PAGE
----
From The Republican Journal, Belfast, Maine, October 1, 1998. Text reprinted with their permission.
Overseas biker returns
Gelber presents 'BikeAbout' at Unity College Friday
by Murray Carpenter
For nine months, Blanche and Samuel Gelber checked the Internet every morning to monitor their son Ethan's progress in a bicycling journey that took him to 23 countries in a 6,000-mile, nine-month circumnavigation of the Mediterranean Sea.
The Gelbers did not lack information. Ethan and his four BikeAbout partners carried laptop computers and digital cameras and filed 150 dispatches, and 2,200 photos to their web site during the trip.
Gelber, the executive director of BikeAbout, had an ambitious mission for the trip: "To increase awareness and access to world regions and their people by traveling by bicycle, meeting the people, and using the unique capabilities of the Internet to share information with students, teachers and other onlookers around the world."
The mission befits a biker who graduated from Yale and earned a master's degree in international affairs from Columbia University. Ethan arrived safely back in the United States Tuesday, but will not have much time to rest. He is taking on an ambitious series of speaking engagements throughout Maine.
Gelber, who lives in New York when not pedaling, said he chose to make Maine the site of his first talks in the country because of his longtime family affiliation with the area (he spent his summers in Morrill where his parents now live eight months of the year), and his friend Elizabeth Guffey of Yarmouth. Guffey is a Yale classmate of Gelber's who now runs Daedalus Design Group. She designed BikeAbout's web site (http://www.bikeabout.org), which has logged thousands of hits and won a Surfer's Choice "Best of the Web" award.
Now that the trip is over, BikeAbout's work continues. Gelber feels the bicycle can open doors for communication between many groups of people, and the Internet can keep the doors open. He hopes to get teachers and students in Maine, and elsewhere in the country, to use the web site as an educational resource and a way of contacting the many people from many cultures that the BikeAbout team met in its journeys. Gelber hopes American students will become "international key pals," the computer-age equivalent of pen pals, by communicating with the people he met during his travels.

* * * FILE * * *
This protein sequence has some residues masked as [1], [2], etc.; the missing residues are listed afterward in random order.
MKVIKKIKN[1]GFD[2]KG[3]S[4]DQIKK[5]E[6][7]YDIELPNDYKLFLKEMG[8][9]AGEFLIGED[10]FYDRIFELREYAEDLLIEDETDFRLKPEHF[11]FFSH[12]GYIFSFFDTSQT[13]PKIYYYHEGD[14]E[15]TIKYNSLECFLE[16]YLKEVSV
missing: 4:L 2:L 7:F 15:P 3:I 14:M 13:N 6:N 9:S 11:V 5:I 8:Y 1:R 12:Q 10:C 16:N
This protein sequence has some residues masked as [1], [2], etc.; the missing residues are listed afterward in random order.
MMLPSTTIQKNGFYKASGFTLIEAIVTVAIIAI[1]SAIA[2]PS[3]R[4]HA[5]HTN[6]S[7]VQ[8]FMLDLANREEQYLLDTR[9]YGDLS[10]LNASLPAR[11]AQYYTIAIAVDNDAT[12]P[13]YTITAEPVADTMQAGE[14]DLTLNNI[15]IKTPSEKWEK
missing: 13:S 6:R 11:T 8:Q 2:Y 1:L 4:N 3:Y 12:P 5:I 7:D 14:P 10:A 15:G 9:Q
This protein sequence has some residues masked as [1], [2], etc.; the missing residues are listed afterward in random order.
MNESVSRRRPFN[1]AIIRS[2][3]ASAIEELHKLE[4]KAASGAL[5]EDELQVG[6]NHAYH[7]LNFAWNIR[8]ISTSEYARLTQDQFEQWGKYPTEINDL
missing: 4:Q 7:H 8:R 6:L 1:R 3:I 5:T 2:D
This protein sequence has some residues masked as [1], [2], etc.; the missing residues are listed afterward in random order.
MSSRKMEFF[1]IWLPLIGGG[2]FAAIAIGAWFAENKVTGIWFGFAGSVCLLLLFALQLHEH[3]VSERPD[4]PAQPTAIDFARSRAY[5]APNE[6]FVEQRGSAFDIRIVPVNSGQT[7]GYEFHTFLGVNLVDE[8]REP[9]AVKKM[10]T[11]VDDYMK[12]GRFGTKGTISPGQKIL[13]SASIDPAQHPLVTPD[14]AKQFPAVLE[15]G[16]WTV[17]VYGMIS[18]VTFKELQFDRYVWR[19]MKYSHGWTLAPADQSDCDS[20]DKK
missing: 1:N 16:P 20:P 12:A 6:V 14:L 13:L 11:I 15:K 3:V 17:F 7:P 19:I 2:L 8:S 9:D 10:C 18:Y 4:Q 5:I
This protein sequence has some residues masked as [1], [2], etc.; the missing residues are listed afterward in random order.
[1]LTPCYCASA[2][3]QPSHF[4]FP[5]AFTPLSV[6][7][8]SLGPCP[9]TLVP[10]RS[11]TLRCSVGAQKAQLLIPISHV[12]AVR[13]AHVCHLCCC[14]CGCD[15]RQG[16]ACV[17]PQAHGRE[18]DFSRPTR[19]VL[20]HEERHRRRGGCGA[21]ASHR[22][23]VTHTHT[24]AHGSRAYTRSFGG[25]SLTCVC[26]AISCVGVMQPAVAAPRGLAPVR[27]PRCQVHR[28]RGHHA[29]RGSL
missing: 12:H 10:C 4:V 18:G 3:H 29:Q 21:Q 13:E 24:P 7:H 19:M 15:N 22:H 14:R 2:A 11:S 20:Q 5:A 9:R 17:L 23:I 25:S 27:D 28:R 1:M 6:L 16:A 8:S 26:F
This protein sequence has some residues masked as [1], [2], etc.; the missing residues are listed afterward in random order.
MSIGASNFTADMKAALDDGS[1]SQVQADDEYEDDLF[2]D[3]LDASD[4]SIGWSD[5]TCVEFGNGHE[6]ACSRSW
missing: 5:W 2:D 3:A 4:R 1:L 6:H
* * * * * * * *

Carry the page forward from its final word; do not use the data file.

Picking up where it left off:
"BikeAbout's goals were an exchange of information," Gelber said, "an exchange of cultural information."
Gelber said the BikeAbout web site does more than just note, "the food is great" in any given locale; it even lists recipes. For example, he said you can use the site to find out all about a Moroccan egg and sauce dish called "ojja."
The Bicycle Coalition of Maine sponsored Gelber's talk in Augusta last week, and the coalition's Jeff Miller said many of the lessons from Gelber's trip apply to Maine. Here, as elsewhere, Miller said, the bike serves a role as a passport into communities and a connector between communities.
While the bicycles opened many doors for Gelber and his partners, some remained closed. The BikeAbout team chose, for safety reasons, not to go through Algeria and Libya and were not allowed into Yugoslavia.
Gelber will give a presentation on "Cycling for Peace in the Mediterranean," at noon on Oct. 2  at the Unity College Student Center. The talk is part of Unity's Flying Fish lecture series. Lunch will be available for a nominal price.